History is clear — emerging technology and personal privacy inevitably come into conflict. Whether it’s a complaint about cleavage showing up on a Google Map Street View or police misuse of cell-phone spoofing tech, the same amazing discoveries that allow us to easily navigate unfamiliar city streets can also be used to create voyeurs on a mass scale. It goes without saying that drones are not immune to this conflict so maybe this would be an apt time to discuss nudity and drones.
Disregarding the thrill-seeking streakers or Girls Gone Wild wannabes, there are average people who enjoy being nude within the confines of their own private property. They are not asking to be ogled nor are they seeking attention. Perhaps they simply want to feel the sun on their skin from the privacy of their backyard. And, for decades this kind of homebound nudism has worked out fine with the availability of raised patios or privacy fencing. With the ever increasing supply and availability of domestic drones however, casual nudists now have to worry about voyeurism from the sky.
Case in point: Mandy Lingard of Melbourne, Australia found to her horror that one of her nude sunbathing sessions in her backyard had been filmed by a real-estate drone and then placed on a billboard. The advertisement of a nearby house also made it into a real-estate magazine and on to a website.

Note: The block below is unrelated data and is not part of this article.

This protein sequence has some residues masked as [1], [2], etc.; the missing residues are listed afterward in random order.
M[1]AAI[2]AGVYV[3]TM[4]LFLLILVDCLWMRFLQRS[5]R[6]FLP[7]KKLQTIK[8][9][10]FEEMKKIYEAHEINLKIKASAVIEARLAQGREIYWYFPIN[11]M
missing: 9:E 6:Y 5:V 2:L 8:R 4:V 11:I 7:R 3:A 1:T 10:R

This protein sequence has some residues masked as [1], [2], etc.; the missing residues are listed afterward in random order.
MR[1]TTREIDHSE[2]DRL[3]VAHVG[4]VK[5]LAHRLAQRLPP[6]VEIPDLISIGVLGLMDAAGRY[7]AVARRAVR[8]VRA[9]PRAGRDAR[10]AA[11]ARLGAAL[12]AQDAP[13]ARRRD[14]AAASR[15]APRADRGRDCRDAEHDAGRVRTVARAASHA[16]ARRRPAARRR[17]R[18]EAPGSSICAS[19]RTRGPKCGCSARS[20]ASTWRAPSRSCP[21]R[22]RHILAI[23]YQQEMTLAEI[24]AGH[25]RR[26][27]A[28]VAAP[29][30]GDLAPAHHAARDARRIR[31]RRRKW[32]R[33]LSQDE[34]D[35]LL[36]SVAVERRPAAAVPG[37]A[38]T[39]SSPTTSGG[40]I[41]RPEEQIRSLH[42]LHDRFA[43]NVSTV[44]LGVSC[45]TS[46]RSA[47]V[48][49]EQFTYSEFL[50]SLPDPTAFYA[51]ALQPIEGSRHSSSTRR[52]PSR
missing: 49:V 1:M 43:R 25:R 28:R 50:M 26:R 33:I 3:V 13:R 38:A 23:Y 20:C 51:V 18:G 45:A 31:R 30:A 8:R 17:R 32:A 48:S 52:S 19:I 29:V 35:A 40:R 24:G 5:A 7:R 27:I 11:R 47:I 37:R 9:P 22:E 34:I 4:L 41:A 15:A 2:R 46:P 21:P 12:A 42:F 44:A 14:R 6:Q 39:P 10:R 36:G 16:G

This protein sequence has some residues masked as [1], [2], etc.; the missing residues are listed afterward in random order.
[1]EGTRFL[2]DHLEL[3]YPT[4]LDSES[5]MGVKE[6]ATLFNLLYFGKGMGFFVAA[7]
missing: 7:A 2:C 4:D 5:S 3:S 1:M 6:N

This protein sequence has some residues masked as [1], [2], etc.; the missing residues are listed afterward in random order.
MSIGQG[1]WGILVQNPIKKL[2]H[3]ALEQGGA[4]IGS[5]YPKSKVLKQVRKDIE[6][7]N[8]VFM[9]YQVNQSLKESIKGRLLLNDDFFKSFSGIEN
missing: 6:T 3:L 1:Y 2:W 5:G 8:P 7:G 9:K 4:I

The real-estate company realized its mistake and took down the ad but the damage had been done. It’s not the first time the drone community has received a PR black-eye from a user’s negligence or stupidity (a quick proofing of the ad would have surely revealed the inclusion of a nude lady).
It’s pretty clear that privacy laws will catch up with drone photography. And when it does, the drone community needs to be able to show that it is capable of some measure of self-policing lest the entirety of privacy rule-making be crafted strictly by bureaucrats. Drone users need to think about codifying some kind of self-regulatory Code of Conduct.
Drones are not going away and neither are naked people. Sure, it’s true that some people will actively seek drone-photographed nudity (see “Drone Boning”). However, the vast majority of nudists just want to be naked within the privacy of their own home or colony (and, yes, it’s inevitable that some idiot drone user is going to surreptitiously film a nudist camp, right?).
It’s time to strip away the mistaken notion that responsible drone users are not interested in honoring people’s privacy and put on the garments of responsibility and self-regulation.
Jason is a longstanding contributor to DroneLife with an avid interest in all things tech. He focuses on anti-drone technologies and the public safety sector; police, fire, and search and rescue.
Beginning his career as a journalist in 1996, Jason has since written and edited thousands of engaging news articles, blog posts, press releases and online content.
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